Better Off Dead- I can’t really defend this movie except to say that it makes me laugh every time.  A boy is infatuated with his girlfriend and then is dumped for the captain of the high school ski team. To get back he decides to ski the K-12.

Hijinks erupt with everything from Howard Cossell Japanese taxi drivers, animated burgers, a paper boy who wants his $2, a mother who boils bacon and makes goo for dinner and a brother who cuts out coupons from boxes before the cereal is eaten.  What can I say?  It just makes me laugh.

Drama’s that deserve  to be seen-

Marvin’s Room-  A gut wrenching drama with Meryl Streep, Dianne Keaton, Robert Deniro and Leonardo Dicaprio.  It reads like a good play. Two estranged sisters get back together when  one is diagnosed with cancer.  Dicaprio plays a teen with severe behavior and mental illness issues but it is done in a realistic way.   Every performance is good.  It felt like watching a real family.

Warrior- Not enough people saw this great sports/family movie.  The conceit is predictable.  We know the brothers will end up fighting against each other but the journey is so well done.  All the performances are great.  Tom Hardy is super hot and Nick Nolte is totally believable as the alcoholic father everyone has discounted.  The fight scenes are not overly long and the tension is built perfectly.  Great example of its genre.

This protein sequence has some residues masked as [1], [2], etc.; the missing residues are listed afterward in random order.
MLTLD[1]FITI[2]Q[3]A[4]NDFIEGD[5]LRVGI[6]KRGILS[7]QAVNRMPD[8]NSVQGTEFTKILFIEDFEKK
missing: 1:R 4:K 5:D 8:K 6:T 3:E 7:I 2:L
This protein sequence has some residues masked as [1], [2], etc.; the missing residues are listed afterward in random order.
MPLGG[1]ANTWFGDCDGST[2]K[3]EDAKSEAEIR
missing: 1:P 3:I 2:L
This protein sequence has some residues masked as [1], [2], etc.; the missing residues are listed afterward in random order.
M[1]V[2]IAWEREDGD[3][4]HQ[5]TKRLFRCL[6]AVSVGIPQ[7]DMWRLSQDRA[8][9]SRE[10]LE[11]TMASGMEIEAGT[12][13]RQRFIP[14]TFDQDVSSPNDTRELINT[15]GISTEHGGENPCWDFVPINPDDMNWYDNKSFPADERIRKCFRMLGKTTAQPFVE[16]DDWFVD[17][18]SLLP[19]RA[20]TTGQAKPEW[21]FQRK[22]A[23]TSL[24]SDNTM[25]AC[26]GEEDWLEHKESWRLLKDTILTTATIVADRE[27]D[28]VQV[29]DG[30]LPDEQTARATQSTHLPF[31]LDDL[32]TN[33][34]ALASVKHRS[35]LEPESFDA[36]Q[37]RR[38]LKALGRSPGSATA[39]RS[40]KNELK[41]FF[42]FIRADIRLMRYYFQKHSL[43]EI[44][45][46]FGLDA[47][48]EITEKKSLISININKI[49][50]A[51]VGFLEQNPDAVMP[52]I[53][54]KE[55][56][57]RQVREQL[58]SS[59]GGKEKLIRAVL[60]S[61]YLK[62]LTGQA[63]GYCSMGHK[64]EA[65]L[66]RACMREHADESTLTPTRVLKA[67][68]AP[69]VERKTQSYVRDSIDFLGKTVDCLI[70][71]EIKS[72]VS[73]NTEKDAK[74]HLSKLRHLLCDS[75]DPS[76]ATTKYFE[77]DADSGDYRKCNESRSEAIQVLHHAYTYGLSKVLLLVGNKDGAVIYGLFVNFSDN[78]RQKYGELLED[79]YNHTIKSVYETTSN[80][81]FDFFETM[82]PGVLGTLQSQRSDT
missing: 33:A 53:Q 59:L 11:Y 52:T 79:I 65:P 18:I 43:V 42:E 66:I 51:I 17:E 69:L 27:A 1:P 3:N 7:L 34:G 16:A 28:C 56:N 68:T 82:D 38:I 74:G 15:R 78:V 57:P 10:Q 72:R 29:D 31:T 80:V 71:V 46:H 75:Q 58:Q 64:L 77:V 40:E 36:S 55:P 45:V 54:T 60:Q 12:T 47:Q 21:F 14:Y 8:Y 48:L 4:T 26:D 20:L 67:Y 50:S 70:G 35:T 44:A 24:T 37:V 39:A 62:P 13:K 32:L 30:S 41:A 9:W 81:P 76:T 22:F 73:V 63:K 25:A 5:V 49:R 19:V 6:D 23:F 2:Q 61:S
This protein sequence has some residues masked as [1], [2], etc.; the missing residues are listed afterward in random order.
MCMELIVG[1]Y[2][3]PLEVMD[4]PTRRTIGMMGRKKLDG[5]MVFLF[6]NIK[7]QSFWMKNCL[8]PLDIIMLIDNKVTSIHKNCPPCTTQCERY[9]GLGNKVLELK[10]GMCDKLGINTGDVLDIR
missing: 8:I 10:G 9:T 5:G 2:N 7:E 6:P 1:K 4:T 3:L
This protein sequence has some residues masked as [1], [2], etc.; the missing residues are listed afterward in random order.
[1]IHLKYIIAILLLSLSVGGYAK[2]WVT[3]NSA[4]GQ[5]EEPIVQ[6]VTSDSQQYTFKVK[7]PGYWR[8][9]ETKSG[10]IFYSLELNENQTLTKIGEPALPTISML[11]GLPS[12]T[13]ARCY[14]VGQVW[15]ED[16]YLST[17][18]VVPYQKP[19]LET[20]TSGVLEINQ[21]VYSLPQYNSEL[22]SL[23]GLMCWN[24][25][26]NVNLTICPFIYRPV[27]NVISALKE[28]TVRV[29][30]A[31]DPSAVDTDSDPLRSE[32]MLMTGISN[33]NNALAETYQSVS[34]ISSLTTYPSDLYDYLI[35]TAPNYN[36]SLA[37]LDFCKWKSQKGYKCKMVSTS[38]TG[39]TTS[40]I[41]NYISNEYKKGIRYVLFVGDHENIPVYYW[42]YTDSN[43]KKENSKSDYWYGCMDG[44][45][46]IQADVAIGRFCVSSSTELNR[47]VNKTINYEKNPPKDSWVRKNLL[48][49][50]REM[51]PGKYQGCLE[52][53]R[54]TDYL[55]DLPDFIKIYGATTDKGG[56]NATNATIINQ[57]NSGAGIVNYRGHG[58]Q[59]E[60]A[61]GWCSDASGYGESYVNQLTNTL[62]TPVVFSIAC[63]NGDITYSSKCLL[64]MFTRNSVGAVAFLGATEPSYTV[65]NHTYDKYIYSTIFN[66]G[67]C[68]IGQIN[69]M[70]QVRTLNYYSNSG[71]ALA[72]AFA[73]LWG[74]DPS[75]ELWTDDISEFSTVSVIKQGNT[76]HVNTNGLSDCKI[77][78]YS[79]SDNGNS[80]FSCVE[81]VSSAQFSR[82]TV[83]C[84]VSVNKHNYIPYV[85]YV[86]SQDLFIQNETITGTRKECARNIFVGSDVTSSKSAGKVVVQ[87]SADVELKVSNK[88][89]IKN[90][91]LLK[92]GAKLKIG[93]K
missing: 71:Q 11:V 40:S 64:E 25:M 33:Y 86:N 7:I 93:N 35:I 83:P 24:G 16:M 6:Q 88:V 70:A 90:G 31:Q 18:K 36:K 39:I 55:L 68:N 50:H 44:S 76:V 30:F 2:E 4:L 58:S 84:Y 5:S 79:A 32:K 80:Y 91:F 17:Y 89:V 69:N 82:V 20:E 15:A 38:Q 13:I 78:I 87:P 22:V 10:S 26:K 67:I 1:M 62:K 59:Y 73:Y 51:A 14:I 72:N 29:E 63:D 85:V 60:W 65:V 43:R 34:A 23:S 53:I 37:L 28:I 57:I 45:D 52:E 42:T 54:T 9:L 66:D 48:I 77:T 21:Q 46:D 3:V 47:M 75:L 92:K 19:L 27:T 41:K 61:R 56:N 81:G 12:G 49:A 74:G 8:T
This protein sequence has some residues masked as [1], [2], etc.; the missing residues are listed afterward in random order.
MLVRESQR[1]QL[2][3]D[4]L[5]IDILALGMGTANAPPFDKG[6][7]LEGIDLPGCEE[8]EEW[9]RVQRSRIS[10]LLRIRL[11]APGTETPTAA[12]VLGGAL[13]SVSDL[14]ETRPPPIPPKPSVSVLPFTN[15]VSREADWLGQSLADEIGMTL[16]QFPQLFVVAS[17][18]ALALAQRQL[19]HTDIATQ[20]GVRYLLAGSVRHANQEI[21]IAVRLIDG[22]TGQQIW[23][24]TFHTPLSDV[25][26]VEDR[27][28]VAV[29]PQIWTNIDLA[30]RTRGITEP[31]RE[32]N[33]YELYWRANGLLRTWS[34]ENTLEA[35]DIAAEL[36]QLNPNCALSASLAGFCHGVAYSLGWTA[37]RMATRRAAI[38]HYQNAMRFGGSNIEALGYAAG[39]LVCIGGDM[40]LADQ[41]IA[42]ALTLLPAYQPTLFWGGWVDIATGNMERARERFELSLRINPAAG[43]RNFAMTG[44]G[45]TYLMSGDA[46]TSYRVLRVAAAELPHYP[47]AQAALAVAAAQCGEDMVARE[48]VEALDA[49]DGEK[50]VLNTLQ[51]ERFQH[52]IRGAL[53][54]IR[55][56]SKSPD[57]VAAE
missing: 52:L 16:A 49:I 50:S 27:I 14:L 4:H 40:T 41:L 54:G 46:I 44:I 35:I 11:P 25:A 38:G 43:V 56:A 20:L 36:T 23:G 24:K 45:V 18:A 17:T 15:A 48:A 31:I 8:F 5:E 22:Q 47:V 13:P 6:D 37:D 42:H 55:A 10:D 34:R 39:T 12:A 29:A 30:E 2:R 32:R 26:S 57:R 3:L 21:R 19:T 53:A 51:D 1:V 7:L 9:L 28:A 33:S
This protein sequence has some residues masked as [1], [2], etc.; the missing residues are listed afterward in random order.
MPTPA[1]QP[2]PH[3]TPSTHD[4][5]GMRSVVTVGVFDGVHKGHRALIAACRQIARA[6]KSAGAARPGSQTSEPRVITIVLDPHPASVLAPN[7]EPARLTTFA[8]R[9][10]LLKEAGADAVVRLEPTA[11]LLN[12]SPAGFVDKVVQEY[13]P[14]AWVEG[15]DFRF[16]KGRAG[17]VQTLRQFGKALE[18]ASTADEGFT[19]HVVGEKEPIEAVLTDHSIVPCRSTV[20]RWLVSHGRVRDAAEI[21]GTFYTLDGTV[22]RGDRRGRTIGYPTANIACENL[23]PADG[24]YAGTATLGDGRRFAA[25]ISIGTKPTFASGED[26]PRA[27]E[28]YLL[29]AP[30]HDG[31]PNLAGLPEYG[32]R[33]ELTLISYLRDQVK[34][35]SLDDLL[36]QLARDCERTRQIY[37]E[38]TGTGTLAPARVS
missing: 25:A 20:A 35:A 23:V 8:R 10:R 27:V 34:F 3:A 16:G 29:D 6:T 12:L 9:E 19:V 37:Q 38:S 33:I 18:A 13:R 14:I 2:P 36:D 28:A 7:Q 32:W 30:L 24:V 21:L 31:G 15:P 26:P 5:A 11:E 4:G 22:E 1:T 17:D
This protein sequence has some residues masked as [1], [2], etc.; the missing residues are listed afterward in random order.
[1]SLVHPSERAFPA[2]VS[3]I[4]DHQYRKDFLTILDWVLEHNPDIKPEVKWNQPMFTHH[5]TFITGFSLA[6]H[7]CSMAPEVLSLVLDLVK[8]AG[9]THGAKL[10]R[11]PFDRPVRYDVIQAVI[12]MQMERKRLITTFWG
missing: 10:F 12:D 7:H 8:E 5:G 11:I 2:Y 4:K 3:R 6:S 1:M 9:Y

Secret Life of Bees- Another movie with a strong ensemble cast that nobody saw.  Based on the bestselling novel by Su Monk Kidd tells the story of a little girl who runs away from home in 1964 South Carolina. She finds a new home with a family of black women that knew her mother and are beekeepers.  I loved the book and the movie.

Jane Eyre 1996- I have yet to dislike a version of this story (including the 2011 filming) but this one may be my favorite big screen adaptation.  Charlotte Ginsberg is the most plain Jane but that totally works for the character.  William Hurt is brooding and fun as Rochester even without a British accent.

The Blind Side- Obviously this film has its fans as it won an oscar for Sandra Bullock but amongst critics it is frequently chided as sentimental and even manipulative.  My answer to that is so what?  Hasn’t sentimentality always been an essential aspect to the movies? Even going back to Gone with the Wind or Mrs Minver.  If it is done well I enjoy a good hearted fable that helps encourage me to be a better person.